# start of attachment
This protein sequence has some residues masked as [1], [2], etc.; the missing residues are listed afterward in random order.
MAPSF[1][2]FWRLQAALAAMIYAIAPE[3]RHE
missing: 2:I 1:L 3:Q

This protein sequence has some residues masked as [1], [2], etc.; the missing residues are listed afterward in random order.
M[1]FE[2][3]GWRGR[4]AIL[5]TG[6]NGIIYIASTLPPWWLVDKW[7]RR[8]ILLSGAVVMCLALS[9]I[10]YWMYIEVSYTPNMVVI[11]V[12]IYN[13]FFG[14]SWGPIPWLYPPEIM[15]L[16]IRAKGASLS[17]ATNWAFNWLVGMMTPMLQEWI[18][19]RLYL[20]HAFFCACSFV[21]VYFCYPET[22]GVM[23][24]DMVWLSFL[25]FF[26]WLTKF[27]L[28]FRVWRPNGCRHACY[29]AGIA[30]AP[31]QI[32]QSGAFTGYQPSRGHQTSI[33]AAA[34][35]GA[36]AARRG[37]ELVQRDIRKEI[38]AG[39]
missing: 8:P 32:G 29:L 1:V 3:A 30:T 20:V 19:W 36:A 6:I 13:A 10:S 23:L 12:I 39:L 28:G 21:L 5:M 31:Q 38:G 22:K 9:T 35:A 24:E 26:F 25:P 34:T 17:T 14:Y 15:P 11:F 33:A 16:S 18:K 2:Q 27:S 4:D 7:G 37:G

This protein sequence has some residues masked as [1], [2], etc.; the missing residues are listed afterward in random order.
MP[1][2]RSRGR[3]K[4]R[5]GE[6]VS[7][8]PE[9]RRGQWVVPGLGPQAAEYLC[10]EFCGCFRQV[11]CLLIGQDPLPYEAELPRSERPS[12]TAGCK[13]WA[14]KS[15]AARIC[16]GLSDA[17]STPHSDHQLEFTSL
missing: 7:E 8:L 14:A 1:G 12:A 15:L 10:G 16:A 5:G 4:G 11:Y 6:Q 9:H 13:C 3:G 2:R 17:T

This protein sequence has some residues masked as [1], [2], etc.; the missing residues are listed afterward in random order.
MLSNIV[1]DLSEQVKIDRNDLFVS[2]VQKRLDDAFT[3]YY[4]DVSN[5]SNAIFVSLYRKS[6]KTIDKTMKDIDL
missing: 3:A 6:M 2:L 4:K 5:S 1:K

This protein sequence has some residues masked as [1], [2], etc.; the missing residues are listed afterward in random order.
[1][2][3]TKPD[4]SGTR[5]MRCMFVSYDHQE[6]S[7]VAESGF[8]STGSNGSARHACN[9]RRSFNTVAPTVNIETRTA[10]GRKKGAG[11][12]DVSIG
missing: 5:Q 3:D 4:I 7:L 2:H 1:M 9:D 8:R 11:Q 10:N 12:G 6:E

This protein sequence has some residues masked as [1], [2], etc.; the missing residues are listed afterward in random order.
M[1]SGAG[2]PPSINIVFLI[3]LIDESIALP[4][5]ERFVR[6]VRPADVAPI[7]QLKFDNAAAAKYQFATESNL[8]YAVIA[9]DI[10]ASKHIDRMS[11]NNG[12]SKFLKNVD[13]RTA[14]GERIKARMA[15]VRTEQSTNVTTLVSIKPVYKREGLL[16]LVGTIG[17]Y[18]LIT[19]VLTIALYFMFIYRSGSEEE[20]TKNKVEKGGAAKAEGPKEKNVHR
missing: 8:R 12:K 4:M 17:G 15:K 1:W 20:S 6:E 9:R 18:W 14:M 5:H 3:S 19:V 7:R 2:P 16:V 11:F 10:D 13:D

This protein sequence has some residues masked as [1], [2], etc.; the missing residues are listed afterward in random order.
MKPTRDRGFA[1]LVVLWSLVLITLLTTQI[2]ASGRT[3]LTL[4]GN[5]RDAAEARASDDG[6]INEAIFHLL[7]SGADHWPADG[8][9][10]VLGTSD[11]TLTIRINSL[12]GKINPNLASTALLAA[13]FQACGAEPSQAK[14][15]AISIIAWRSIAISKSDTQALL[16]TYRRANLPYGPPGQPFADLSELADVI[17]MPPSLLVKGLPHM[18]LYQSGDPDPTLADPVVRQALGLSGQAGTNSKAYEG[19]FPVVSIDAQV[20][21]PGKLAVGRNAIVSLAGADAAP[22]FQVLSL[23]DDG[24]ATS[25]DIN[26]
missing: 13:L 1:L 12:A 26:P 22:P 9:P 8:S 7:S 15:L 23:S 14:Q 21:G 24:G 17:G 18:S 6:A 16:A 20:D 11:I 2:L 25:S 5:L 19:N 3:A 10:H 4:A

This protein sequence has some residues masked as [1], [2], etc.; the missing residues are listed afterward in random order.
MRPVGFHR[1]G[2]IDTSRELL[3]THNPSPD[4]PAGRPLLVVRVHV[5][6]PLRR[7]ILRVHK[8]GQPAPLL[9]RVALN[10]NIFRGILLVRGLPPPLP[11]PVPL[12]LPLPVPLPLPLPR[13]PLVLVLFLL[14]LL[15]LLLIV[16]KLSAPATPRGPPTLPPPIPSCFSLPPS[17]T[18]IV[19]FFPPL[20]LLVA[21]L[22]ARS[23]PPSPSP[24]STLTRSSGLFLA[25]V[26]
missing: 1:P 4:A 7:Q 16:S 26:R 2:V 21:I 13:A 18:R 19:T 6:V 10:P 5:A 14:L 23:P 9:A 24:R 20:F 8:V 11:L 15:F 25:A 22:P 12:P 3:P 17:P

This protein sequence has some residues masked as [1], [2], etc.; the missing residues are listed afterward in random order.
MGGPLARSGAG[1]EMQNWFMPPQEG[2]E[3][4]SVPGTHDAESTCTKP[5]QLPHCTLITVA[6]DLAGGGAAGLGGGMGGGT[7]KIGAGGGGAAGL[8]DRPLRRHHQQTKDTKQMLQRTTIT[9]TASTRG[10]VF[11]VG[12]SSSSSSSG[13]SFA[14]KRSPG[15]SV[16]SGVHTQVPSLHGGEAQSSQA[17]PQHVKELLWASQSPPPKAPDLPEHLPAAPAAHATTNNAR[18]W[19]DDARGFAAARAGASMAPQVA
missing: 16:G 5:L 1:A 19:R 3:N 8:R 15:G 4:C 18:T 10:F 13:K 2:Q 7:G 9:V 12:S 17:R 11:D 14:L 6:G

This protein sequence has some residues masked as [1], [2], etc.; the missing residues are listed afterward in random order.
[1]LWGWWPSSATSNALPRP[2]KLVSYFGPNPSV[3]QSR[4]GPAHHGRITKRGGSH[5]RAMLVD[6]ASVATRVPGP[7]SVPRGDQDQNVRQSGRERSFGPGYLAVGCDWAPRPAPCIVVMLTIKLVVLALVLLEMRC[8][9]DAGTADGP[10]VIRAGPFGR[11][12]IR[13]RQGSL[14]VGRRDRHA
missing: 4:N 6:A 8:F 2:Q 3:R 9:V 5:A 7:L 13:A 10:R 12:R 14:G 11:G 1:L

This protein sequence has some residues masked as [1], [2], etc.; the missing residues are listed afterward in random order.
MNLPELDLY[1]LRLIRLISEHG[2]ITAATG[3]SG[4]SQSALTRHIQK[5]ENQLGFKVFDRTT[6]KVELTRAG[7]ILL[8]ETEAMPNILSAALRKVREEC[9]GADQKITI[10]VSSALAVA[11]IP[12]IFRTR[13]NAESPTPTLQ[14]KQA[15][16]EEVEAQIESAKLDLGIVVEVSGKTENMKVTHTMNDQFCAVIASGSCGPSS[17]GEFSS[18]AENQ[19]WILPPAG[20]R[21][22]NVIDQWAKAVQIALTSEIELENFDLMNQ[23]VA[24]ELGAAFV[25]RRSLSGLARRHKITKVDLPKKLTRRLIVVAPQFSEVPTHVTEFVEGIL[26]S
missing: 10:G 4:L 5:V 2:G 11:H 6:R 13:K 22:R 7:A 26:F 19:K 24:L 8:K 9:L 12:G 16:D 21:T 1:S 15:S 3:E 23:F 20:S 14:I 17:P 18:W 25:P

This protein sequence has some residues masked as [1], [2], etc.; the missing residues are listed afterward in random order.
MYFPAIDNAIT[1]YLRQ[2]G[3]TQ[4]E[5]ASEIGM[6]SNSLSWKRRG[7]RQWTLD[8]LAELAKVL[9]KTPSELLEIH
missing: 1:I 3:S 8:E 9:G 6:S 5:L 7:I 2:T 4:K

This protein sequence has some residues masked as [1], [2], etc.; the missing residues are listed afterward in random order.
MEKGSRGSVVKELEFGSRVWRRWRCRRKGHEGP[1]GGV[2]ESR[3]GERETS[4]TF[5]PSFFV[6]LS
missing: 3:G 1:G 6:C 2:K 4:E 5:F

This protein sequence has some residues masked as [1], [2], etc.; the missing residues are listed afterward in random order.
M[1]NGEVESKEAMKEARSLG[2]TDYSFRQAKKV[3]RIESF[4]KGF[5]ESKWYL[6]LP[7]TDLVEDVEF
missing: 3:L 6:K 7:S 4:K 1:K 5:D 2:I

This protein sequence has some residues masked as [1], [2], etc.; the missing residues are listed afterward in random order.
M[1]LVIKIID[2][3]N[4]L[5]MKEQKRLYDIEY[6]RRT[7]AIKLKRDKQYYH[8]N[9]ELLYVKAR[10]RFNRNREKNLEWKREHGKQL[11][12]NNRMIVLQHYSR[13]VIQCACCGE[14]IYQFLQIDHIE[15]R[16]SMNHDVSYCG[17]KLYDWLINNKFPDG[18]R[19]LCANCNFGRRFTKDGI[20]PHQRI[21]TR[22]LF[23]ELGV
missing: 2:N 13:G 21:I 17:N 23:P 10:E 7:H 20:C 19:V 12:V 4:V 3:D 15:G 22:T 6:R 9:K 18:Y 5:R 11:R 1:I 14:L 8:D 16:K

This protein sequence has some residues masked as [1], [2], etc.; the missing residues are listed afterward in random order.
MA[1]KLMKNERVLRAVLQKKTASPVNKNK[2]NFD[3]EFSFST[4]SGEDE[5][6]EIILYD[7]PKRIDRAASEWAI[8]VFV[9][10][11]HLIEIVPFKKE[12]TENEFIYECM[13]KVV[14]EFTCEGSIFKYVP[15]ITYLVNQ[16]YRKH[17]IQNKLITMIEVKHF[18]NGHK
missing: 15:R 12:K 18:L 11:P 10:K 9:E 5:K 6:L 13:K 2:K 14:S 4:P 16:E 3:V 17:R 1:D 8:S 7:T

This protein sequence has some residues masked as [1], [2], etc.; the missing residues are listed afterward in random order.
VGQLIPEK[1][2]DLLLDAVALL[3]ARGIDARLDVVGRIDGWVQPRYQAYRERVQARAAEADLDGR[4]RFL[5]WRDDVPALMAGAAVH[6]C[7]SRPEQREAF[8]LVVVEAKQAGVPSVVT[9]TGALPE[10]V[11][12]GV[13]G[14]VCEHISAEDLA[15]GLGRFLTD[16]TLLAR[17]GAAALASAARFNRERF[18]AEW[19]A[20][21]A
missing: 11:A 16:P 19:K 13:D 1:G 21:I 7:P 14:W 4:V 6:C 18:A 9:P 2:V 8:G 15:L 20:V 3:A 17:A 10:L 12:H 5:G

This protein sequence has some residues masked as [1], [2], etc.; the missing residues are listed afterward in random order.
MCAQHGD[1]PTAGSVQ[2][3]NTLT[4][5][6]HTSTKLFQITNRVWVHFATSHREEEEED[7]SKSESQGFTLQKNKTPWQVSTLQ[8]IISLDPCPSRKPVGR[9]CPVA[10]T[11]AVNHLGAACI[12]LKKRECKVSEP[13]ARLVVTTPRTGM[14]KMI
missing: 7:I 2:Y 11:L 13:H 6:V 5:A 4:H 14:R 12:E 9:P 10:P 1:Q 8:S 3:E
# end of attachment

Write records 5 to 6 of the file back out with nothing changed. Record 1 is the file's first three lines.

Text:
This protein sequence has some residues masked as [1], [2], etc.; the missing residues are listed afterward in random order.
[1][2][3]TKPD[4]SGTR[5]MRCMFVSYDHQE[6]S[7]VAESGF[8]STGSNGSARHACN[9]RRSFNTVAPTVNIETRTA[10]GRKKGAG[11][12]DVSIG
missing: 5:Q 3:D 4:I 7:L 2:H 1:M 9:D 8:R 11:Q 10:N 12:G 6:E

This protein sequence has some residues masked as [1], [2], etc.; the missing residues are listed afterward in random order.
M[1]SGAG[2]PPSINIVFLI[3]LIDESIALP[4][5]ERFVR[6]VRPADVAPI[7]QLKFDNAAAAKYQFATESNL[8]YAVIA[9]DI[10]ASKHIDRMS[11]NNG[12]SKFLKNVD[13]RTA[14]GERIKARMA[15]VRTEQSTNVTTLVSIKPVYKREGLL[16]LVGTIG[17]Y[18]LIT[19]VLTIALYFMFIYRSGSEEE[20]TKNKVEKGGAAKAEGPKEKNVHR
missing: 8:R 12:K 4:M 17:G 15:K 1:W 20:S 6:E 9:R 18:W 14:M 5:H 3:S 19:V 7:R 2:P 16:V 11:F 10:D 13:D